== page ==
Selling flowers to Sikh pilgrims at the Golden Temple, Amritsar, India, January 15, 1914, by Stéphane Passet, via Archives of the Planet Collection – Albert Kahn Museum /Département des Hauts-de-Seine.
This autochrome is one of about seventy-two thousand that were commissioned and then archived by Albert Kahn, a wealthy French banker who was committed to the ideal of universal peace and who believed that “knowledge of foreign cultures encourages respect and peaceful relations between nations.”* He was also acutely aware that the 20th century was going to bring rapid material change to the world.
Accordingly, from 1909 to 1931, Kahn sent thirteen photographers and filmmakers to 50 countries “to fix, once and for all, aspects, practices, and modes of human activity whose fatal disappearance is no longer ‘a matter of time.’”† The resulting collection is called Archives de la Planète and now resides in its own museum at Kahn’s old suburban estate at Boulogne-Billancourt, just west of Paris. Since June 2016, the archive has also been available for viewing online here.
*Collections Albert-Kahn website. Also, the above photo (A 4 214) is © Collection Archives de la Planète – Musée Albert-Kahn and used under its terms, here.
†words of Albert Kahn, 1912.
Georgia family in their front yard, ca. 1899, photographer unknown, via Library of Congress Prints and Photographs Division.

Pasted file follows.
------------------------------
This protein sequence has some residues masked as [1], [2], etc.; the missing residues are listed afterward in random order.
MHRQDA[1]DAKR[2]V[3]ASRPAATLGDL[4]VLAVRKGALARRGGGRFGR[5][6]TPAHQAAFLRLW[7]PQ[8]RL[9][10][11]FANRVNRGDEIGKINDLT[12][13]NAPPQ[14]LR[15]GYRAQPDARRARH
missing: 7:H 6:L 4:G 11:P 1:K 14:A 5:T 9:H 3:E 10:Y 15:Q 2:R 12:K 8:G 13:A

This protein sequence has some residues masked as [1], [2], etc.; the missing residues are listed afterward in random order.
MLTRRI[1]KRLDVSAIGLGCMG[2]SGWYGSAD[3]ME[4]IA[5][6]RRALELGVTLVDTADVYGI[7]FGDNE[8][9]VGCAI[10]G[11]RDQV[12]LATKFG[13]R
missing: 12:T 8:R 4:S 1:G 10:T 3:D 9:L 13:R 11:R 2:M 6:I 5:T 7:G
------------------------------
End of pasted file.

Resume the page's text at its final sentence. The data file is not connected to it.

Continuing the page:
This photo was in one of the several albums depicting African-American life that W. E. B. Du Bois compiled to exhibit at the 1900 Paris World’s Fair.
Click on the image for a little better view.
Small front gardens and a sidewalk cafe on 17th Street, N.W., between H and I Streets, August 1973, by Dick Swanson for DOCUMERICA, via The U.S. National Archives Commons on flickr.
(Click on the image for a better view.)
None of these buildings remain today. The current view (from the ground) is here.
DOCUMERICA was an photography program of the U.S. Environmental Protection Agency (EPA). From 1972 to 1977, it hired over 100 photographers to “document subjects of environmental concern.” They created an archive of about 80,000 images.
In addition to recording damage to the nation’s landscapes, the project captured “the era’s trends, fashions, problems, and achievements,” according to the Archives, which held an exhibit of the photos, “Searching for the Seventies,” in 2013.
Royal Poinciana (Delonix regia) in bloom, Key West, Florida, ca. 1945, by Joseph Janney Steinmetz, via Florida Memory (State Library and Archives of Florida) Commons on flickr.
House in Miami, Florida, July 11, 1955, via Florida Memory (State Library and Archives of Florida) Commons on flickr (cropped slightly by me).
Widely available by the 1950s, aluminum awnings were touted as longer-lasting and lower-maintenance than traditional [canvas] awnings. . . . [T]hey were especially popular with homeowners. Aluminum awnings were made with slats called “pans” arranged horizontally or vertically. For variety and to match the building to which they were applied, different colored slats could be arranged to create stripes or other decorative patterns.
— U.S. National Park Service “Preservation Brief“